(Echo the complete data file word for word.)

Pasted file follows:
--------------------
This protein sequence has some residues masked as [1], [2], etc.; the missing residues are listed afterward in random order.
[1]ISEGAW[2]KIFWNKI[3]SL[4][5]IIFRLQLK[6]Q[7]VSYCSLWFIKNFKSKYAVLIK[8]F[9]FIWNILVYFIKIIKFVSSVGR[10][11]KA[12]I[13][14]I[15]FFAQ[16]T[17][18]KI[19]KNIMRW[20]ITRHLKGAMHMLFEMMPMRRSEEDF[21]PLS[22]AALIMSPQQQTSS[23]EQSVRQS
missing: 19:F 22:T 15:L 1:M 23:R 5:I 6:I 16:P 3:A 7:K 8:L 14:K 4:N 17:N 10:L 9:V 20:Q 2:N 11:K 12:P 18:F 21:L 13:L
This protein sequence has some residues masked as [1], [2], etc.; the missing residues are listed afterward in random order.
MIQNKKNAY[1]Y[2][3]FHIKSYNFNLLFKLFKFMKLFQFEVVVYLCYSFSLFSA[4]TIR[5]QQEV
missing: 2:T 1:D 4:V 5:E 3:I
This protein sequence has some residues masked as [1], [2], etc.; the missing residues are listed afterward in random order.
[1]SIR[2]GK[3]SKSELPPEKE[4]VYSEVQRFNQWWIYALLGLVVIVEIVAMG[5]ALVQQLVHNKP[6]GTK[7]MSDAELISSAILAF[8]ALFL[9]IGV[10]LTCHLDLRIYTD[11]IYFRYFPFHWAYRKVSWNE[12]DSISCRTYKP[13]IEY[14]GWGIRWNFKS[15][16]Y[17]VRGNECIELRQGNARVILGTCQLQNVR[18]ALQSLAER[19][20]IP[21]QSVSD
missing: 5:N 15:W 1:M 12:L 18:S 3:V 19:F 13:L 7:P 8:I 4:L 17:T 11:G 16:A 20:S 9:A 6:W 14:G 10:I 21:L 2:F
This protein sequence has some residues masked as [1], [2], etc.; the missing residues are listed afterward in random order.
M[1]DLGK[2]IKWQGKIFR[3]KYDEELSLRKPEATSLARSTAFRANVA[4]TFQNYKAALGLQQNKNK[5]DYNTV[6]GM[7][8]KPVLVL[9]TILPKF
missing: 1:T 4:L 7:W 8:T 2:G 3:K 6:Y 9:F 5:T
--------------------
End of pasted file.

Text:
This protein sequence has some residues masked as [1], [2], etc.; the missing residues are listed afterward in random order.
[1]ISEGAW[2]KIFWNKI[3]SL[4][5]IIFRLQLK[6]Q[7]VSYCSLWFIKNFKSKYAVLIK[8]F[9]FIWNILVYFIKIIKFVSSVGR[10][11]KA[12]I[13][14]I[15]FFAQ[16]T[17][18]KI[19]KNIMRW[20]ITRHLKGAMHMLFEMMPMRRSEEDF[21]PLS[22]AALIMSPQQQTSS[23]EQSVRQS
missing: 19:F 22:T 15:L 1:M 23:R 5:I 6:I 16:P 3:A 7:K 8:L 14:K 4:N 17:N 10:L 9:V 20:Q 2:N 11:K 12:P 18:F 21:L 13:L
This protein sequence has some residues masked as [1], [2], etc.; the missing residues are listed afterward in random order.
MIQNKKNAY[1]Y[2][3]FHIKSYNFNLLFKLFKFMKLFQFEVVVYLCYSFSLFSA[4]TIR[5]QQEV
missing: 2:T 1:D 4:V 5:E 3:I
This protein sequence has some residues masked as [1], [2], etc.; the missing residues are listed afterward in random order.
[1]SIR[2]GK[3]SKSELPPEKE[4]VYSEVQRFNQWWIYALLGLVVIVEIVAMG[5]ALVQQLVHNKP[6]GTK[7]MSDAELISSAILAF[8]ALFL[9]IGV[10]LTCHLDLRIYTD[11]IYFRYFPFHWAYRKVSWNE[12]DSISCRTYKP[13]IEY[14]GWGIRWNFKS[15][16]Y[17]VRGNECIELRQGNARVILGTCQLQNVR[18]ALQSLAER[19][20]IP[21]QSVSD
missing: 5:N 15:W 1:M 12:L 18:S 3:V 19:F 13:L 7:P 8:I 4:L 17:T 11:G 16:A 20:S 9:A 6:W 14:G 10:I 21:L 2:F
This protein sequence has some residues masked as [1], [2], etc.; the missing residues are listed afterward in random order.
M[1]DLGK[2]IKWQGKIFR[3]KYDEELSLRKPEATSLARSTAFRANVA[4]TFQNYKAALGLQQNKNK[5]DYNTV[6]GM[7][8]KPVLVL[9]TILPKF
missing: 1:T 4:L 7:W 8:T 2:G 3:K 6:Y 9:F 5:T